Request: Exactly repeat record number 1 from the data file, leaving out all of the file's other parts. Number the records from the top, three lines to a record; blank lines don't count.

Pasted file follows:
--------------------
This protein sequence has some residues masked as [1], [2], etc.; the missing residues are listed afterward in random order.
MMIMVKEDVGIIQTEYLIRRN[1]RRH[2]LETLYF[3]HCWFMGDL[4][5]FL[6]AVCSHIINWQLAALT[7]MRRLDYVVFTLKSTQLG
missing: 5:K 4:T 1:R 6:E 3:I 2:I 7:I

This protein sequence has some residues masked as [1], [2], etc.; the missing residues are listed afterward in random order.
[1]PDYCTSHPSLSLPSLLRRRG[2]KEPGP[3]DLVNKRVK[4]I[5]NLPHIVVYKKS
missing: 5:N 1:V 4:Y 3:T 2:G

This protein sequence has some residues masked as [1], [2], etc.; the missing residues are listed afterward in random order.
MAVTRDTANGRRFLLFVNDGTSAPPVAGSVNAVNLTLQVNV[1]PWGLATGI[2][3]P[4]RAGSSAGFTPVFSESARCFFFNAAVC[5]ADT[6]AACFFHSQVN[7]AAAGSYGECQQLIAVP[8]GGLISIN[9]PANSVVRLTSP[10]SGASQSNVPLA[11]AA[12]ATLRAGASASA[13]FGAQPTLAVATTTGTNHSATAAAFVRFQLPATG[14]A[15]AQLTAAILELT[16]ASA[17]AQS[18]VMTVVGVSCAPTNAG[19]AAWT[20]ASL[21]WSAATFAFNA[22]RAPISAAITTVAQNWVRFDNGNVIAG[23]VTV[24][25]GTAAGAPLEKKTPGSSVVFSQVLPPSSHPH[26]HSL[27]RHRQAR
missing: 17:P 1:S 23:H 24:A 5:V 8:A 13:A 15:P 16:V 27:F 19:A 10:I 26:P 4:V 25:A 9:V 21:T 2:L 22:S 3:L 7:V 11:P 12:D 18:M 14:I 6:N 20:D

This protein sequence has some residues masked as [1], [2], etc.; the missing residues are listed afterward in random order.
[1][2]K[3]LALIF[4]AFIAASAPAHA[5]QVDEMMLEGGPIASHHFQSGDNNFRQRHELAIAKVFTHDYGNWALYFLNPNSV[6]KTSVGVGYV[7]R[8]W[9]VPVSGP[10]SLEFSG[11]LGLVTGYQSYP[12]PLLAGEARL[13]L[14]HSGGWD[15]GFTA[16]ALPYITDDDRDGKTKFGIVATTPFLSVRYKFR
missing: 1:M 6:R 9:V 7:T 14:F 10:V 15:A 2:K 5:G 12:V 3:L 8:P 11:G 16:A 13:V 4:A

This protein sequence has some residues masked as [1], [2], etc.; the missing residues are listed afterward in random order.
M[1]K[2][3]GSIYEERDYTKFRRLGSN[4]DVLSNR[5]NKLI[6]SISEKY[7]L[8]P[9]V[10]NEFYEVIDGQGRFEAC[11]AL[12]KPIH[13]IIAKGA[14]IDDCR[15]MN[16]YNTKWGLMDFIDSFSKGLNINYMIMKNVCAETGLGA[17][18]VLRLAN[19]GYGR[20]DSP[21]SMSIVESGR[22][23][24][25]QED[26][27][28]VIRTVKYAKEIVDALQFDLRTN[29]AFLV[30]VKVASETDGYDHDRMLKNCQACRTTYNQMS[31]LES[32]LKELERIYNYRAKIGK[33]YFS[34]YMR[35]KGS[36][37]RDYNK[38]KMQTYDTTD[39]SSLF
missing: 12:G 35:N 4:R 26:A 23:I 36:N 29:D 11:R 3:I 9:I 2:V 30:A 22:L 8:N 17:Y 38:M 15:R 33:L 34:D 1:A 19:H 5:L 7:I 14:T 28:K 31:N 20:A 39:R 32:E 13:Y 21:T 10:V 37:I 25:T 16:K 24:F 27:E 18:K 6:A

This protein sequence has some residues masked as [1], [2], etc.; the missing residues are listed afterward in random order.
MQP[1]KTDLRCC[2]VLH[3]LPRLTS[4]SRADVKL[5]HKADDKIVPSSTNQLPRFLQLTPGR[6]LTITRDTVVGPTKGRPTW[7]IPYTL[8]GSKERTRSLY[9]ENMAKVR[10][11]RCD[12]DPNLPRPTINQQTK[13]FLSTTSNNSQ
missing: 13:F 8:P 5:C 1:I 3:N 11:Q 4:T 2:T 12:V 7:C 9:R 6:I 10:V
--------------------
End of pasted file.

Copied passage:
This protein sequence has some residues masked as [1], [2], etc.; the missing residues are listed afterward in random order.
MMIMVKEDVGIIQTEYLIRRN[1]RRH[2]LETLYF[3]HCWFMGDL[4][5]FL[6]AVCSHIINWQLAALT[7]MRRLDYVVFTLKSTQLG
missing: 5:K 4:T 1:R 6:E 3:I 2:I 7:I